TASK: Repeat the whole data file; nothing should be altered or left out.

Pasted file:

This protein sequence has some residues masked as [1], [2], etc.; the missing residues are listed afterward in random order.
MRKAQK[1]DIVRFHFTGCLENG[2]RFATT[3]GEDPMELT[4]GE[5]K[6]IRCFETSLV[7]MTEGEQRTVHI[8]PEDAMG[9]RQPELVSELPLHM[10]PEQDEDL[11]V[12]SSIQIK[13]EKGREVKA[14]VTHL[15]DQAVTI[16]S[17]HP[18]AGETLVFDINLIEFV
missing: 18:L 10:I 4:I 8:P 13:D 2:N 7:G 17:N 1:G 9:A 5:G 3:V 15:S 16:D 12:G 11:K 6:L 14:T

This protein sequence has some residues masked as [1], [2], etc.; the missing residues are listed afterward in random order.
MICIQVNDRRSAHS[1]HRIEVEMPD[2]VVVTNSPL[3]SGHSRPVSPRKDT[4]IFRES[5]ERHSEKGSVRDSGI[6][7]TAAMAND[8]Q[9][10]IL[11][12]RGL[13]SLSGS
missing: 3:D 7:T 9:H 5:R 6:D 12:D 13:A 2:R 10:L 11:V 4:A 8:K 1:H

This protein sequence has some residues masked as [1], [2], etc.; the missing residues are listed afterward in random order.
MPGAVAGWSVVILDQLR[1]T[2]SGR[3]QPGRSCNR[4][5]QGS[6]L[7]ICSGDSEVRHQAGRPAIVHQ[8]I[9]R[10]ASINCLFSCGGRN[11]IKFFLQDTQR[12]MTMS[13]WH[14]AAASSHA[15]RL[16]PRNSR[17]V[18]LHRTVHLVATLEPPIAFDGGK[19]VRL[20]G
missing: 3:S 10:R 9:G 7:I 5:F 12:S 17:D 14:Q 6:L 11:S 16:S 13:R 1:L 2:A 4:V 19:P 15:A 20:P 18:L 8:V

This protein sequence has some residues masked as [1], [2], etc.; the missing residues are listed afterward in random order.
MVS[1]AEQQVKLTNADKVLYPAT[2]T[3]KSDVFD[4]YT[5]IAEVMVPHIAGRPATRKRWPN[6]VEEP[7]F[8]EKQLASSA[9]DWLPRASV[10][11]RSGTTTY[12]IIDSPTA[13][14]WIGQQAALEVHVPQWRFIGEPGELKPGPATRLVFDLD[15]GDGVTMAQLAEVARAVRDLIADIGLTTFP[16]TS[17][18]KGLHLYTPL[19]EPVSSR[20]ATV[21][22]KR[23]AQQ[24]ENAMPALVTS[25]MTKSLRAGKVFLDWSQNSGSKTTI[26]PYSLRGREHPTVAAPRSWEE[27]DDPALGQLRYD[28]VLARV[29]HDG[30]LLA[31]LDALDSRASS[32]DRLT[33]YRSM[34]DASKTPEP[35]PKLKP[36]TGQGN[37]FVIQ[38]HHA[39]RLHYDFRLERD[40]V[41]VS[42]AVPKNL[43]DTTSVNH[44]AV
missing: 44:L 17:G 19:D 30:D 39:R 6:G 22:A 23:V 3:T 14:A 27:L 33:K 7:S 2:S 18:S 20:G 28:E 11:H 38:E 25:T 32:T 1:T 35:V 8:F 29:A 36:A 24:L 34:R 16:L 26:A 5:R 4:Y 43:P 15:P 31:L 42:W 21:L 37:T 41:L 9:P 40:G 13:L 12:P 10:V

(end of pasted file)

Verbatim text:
This protein sequence has some residues masked as [1], [2], etc.; the missing residues are listed afterward in random order.
MRKAQK[1]DIVRFHFTGCLENG[2]RFATT[3]GEDPMELT[4]GE[5]K[6]IRCFETSLV[7]MTEGEQRTVHI[8]PEDAMG[9]RQPELVSELPLHM[10]PEQDEDL[11]V[12]SSIQIK[13]EKGREVKA[14]VTHL[15]DQAVTI[16]S[17]HP[18]AGETLVFDINLIEFV
missing: 18:L 10:I 4:I 8:P 13:D 2:N 7:G 17:N 1:G 9:A 5:G 3:V 15:S 16:D 12:G 11:K 6:L 14:T

This protein sequence has some residues masked as [1], [2], etc.; the missing residues are listed afterward in random order.
MICIQVNDRRSAHS[1]HRIEVEMPD[2]VVVTNSPL[3]SGHSRPVSPRKDT[4]IFRES[5]ERHSEKGSVRDSGI[6][7]TAAMAND[8]Q[9][10]IL[11][12]RGL[13]SLSGS
missing: 3:D 7:T 9:H 5:R 6:D 12:D 13:A 2:R 10:L 11:V 4:A 8:K 1:H

This protein sequence has some residues masked as [1], [2], etc.; the missing residues are listed afterward in random order.
MPGAVAGWSVVILDQLR[1]T[2]SGR[3]QPGRSCNR[4][5]QGS[6]L[7]ICSGDSEVRHQAGRPAIVHQ[8]I[9]R[10]ASINCLFSCGGRN[11]IKFFLQDTQR[12]MTMS[13]WH[14]AAASSHA[15]RL[16]PRNSR[17]V[18]LHRTVHLVATLEPPIAFDGGK[19]VRL[20]G
missing: 3:S 10:R 9:G 7:I 5:F 12:S 17:D 14:Q 6:L 11:S 16:S 13:R 1:L 2:A 4:V 19:P 15:A 20:P 18:L 8:V

This protein sequence has some residues masked as [1], [2], etc.; the missing residues are listed afterward in random order.
MVS[1]AEQQVKLTNADKVLYPAT[2]T[3]KSDVFD[4]YT[5]IAEVMVPHIAGRPATRKRWPN[6]VEEP[7]F[8]EKQLASSA[9]DWLPRASV[10][11]RSGTTTY[12]IIDSPTA[13][14]WIGQQAALEVHVPQWRFIGEPGELKPGPATRLVFDLD[15]GDGVTMAQLAEVARAVRDLIADIGLTTFP[16]TS[17][18]KGLHLYTPL[19]EPVSSR[20]ATV[21][22]KR[23]AQQ[24]ENAMPALVTS[25]MTKSLRAGKVFLDWSQNSGSKTTI[26]PYSLRGREHPTVAAPRSWEE[27]DDPALGQLRYD[28]VLARV[29]HDG[30]LLA[31]LDALDSRASS[32]DRLT[33]YRSM[34]DASKTPEP[35]PKLKP[36]TGQGN[37]FVIQ[38]HHA[39]RLHYDFRLERD[40]V[41]VS[42]AVPKNL[43]DTTSVNH[44]AV
missing: 44:L 17:G 19:D 30:D 39:R 6:G 22:A 23:V 3:T 14:A 27:L 33:K 7:S 2:S 18:S 20:G 28:E 11:H 38:E 25:T 32:T 1:T 35:V 8:F 29:A 36:A 24:L 34:R 16:L 26:A 5:R 4:Y 43:P 15:P 31:L 42:W 21:L 37:T 41:L 9:P 40:G 13:L 12:P 10:V